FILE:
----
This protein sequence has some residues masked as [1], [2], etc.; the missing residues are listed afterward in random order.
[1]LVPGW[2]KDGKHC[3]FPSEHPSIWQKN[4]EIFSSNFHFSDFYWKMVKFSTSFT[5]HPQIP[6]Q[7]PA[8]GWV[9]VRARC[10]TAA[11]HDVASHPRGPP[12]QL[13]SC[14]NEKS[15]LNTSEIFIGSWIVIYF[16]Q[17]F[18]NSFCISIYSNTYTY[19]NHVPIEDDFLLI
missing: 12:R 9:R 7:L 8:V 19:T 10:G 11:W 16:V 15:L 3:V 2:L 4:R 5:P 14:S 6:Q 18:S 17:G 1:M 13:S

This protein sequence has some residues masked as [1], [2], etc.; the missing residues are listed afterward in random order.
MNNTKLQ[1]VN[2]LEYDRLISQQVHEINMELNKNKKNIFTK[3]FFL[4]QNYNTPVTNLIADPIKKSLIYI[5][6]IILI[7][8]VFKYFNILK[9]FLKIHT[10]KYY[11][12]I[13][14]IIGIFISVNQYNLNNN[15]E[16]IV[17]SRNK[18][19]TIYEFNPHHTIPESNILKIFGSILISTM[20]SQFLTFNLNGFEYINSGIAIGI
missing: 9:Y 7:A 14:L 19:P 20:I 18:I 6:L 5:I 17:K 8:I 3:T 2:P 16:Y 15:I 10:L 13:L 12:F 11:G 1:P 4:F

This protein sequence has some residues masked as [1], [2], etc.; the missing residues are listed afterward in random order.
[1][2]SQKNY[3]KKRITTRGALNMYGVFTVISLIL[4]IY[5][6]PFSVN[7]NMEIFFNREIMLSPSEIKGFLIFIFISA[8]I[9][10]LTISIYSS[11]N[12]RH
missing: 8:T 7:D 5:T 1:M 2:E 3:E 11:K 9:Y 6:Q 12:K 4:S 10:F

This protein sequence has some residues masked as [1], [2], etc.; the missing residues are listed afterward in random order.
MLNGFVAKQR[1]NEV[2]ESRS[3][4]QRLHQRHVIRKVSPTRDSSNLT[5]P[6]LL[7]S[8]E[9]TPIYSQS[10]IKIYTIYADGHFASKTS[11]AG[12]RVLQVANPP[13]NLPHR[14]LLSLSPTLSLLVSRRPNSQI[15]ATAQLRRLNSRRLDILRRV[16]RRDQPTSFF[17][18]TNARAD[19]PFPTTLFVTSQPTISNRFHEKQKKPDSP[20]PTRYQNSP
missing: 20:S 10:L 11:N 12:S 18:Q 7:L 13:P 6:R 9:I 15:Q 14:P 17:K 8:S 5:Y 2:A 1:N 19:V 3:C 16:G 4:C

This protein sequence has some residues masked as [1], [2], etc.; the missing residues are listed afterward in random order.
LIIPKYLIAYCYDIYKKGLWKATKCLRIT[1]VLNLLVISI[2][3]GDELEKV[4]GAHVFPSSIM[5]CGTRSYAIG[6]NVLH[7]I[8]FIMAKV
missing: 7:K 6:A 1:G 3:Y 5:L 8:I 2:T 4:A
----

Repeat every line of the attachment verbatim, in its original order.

This protein sequence has some residues masked as [1], [2], etc.; the missing residues are listed afterward in random order.
[1]LVPGW[2]KDGKHC[3]FPSEHPSIWQKN[4]EIFSSNFHFSDFYWKMVKFSTSFT[5]HPQIP[6]Q[7]PA[8]GWV[9]VRARC[10]TAA[11]HDVASHPRGPP[12]QL[13]SC[14]NEKS[15]LNTSEIFIGSWIVIYF[16]Q[17]F[18]NSFCISIYSNTYTY[19]NHVPIEDDFLLI
missing: 12:R 9:R 7:L 8:V 19:T 10:G 11:W 16:V 15:L 3:V 2:L 4:R 5:P 14:S 6:Q 18:S 17:G 1:M 13:S

This protein sequence has some residues masked as [1], [2], etc.; the missing residues are listed afterward in random order.
MNNTKLQ[1]VN[2]LEYDRLISQQVHEINMELNKNKKNIFTK[3]FFL[4]QNYNTPVTNLIADPIKKSLIYI[5][6]IILI[7][8]VFKYFNILK[9]FLKIHT[10]KYY[11][12]I[13][14]IIGIFISVNQYNLNNN[15]E[16]IV[17]SRNK[18][19]TIYEFNPHHTIPESNILKIFGSILISTM[20]SQFLTFNLNGFEYINSGIAIGI
missing: 9:Y 7:A 14:L 19:P 20:I 18:I 6:L 5:I 17:K 8:I 3:T 2:P 16:Y 15:I 10:L 13:L 12:F 11:G 1:P 4:F

This protein sequence has some residues masked as [1], [2], etc.; the missing residues are listed afterward in random order.
[1][2]SQKNY[3]KKRITTRGALNMYGVFTVISLIL[4]IY[5][6]PFSVN[7]NMEIFFNREIMLSPSEIKGFLIFIFISA[8]I[9][10]LTISIYSS[11]N[12]RH
missing: 8:T 7:D 5:T 1:M 2:E 3:E 11:K 9:Y 6:Q 12:K 4:S 10:F

This protein sequence has some residues masked as [1], [2], etc.; the missing residues are listed afterward in random order.
MLNGFVAKQR[1]NEV[2]ESRS[3][4]QRLHQRHVIRKVSPTRDSSNLT[5]P[6]LL[7]S[8]E[9]TPIYSQS[10]IKIYTIYADGHFASKTS[11]AG[12]RVLQVANPP[13]NLPHR[14]LLSLSPTLSLLVSRRPNSQI[15]ATAQLRRLNSRRLDILRRV[16]RRDQPTSFF[17][18]TNARAD[19]PFPTTLFVTSQPTISNRFHEKQKKPDSP[20]PTRYQNSP
missing: 20:S 10:L 11:N 12:S 18:Q 7:L 13:P 6:R 9:I 15:Q 14:P 17:K 8:S 5:Y 2:A 1:N 19:V 3:C 16:G 4:C

This protein sequence has some residues masked as [1], [2], etc.; the missing residues are listed afterward in random order.
LIIPKYLIAYCYDIYKKGLWKATKCLRIT[1]VLNLLVISI[2][3]GDELEKV[4]GAHVFPSSIM[5]CGTRSYAIG[6]NVLH[7]I[8]FIMAKV
missing: 7:K 6:A 1:G 3:Y 5:L 8:I 2:T 4:A